Friday, November 2, 2007

Six Months Heals All Wounds


Don Imus is back on the air. Has it been six months already? Did I miss the national conversation about race while I was out at Starbucks?

As a very smart friend told me during that frenzied week that saw Imus outed, ousted and banished, this was "Bonfires of the Vanities II." Sadly, sequels are almost never better than the original. But if George Steinbrenner got back to running the Yankees a couple of years after being banned for life, I guess Imus doing morning drive time before Spring's leaves even change color is nothing.
Imus picks up where he left off on Dec 3 and, thanks to CBS's blink, he got an unscheduled paid vacation at a rate of perhaps more than $2 million a month. So what was this all about? As Emily Litella used to say: "Never Mind."

Imus's trajectory is immaterial to me. I wasn't a fan so I wasn't sad to see him go. But I did hope that this time, at least, something would somehow justify yet another pagan dance around the bonfire. Instead, Imus looks wronged and he's been paid off for his trouble.

What a Difference 150 Days Make

"Imus in the Morning" and the MSNBC simulcast was canceled in April after Imus referred to the mostly black Rutgers University women's basketball team as "nappy-headed hos" during a discussion of the team's playoff triumphs. It didn't take long for the shit to hit the fan. Members of Imus' A-list guest roster of best-selling authors and politicos squirmed when each was inevitably asked whether he would appear on his program ever again.

After announcing that Imus would be suspended for two weeks -- a suspension that was foolishly delayed for a few days to continue an on-air fund-raising radiothon, which only let Imus remain a lightning rod -- the story caught fire: advertisers got cold feet, the enormously sympathetic Rutger's players looked enormously pained on TV, and coach Vivian Stringer wouldn't let go of the mic.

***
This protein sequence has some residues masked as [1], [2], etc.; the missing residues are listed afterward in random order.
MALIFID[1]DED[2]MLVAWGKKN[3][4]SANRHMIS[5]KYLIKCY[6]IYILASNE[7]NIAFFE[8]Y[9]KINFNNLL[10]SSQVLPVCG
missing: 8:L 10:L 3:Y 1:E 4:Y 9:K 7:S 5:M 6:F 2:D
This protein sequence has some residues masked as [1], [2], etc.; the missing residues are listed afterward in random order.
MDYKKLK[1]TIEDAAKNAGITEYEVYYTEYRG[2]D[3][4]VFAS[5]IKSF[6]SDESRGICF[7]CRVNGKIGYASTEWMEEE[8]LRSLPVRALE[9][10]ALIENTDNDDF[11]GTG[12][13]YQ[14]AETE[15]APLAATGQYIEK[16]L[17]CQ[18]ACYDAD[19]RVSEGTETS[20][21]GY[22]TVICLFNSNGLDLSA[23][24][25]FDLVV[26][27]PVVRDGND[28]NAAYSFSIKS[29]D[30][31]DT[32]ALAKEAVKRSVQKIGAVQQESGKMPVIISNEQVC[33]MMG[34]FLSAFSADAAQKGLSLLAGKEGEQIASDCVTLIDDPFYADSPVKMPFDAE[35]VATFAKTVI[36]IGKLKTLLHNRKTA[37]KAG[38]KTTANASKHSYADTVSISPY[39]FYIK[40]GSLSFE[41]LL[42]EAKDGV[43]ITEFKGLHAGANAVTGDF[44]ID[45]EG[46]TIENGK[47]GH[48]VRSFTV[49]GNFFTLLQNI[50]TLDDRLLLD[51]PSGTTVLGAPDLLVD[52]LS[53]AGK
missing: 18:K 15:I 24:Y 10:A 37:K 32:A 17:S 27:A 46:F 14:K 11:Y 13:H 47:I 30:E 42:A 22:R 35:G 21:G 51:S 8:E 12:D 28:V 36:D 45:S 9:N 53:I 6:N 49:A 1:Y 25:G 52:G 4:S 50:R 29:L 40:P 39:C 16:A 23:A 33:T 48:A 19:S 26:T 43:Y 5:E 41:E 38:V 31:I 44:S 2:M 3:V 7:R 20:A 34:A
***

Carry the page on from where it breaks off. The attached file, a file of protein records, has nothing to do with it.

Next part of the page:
Imus threatened to sue CBS for breach -- alleging that his on-air behavior was not only contractually protected but contractually encouraged -- and got a settlement said to be between $10 million and $20 million.

Nothing is Forever

But evidently nobody actually thought Imus would or should stay off the air. Major detractors Al Sharpton and Jesse Jackson are MIA on Imus' return. Joe Scarborough, who hosts "Morning Joe" in the old Imus 6-8 am time slot, was this morning shaking his head at the treatment his predecessor had endured and high fiving Imus's windfall.

Imus picks up where he left off on Dec 3 and, thanks to CBS's blink, he got an unscheduled paid vacation at a rate of perhaps more than $2 million a month. So what was this all about? As Emily Litella used to say: "Never Mind."

A Pew Research study conducted at the time of the Imus firing found that 54% thought the punishment fit the crime (61% of whites and 53% of blacks). Another 32% overall thought it was too tough.

The study found that the percent of news coverage devoted to the saga was 26% while only 20% said they followed that story most closely. The war in Iraq filled 10% of the news hole but was identified by 26% as being the story they were most interested in. Only 6% thought the Imus story got too little coverage, while 57% thought it got too much.

Disconnect? Sure, and no real surprise there.

Coach stringer might have summed this up better than anyone:
"I figured that he probably would be going back at some point, and as we said all along, we never said he should never work again," Stringer said in a recent interview with ESPN's Doris Burke.

"But at the end of the day, what can we do? We could have fallen into the same ditch that we all do and call him all these names and demand that he be fired and all these other things. But I think that if he's sincere about his apologies and his remarks to our players, then we'll see a much-changed Imus."
Or not.

Any bets on whether this gets cued up all over again? Anyone struggling to figure out lessons learned here is not alone.

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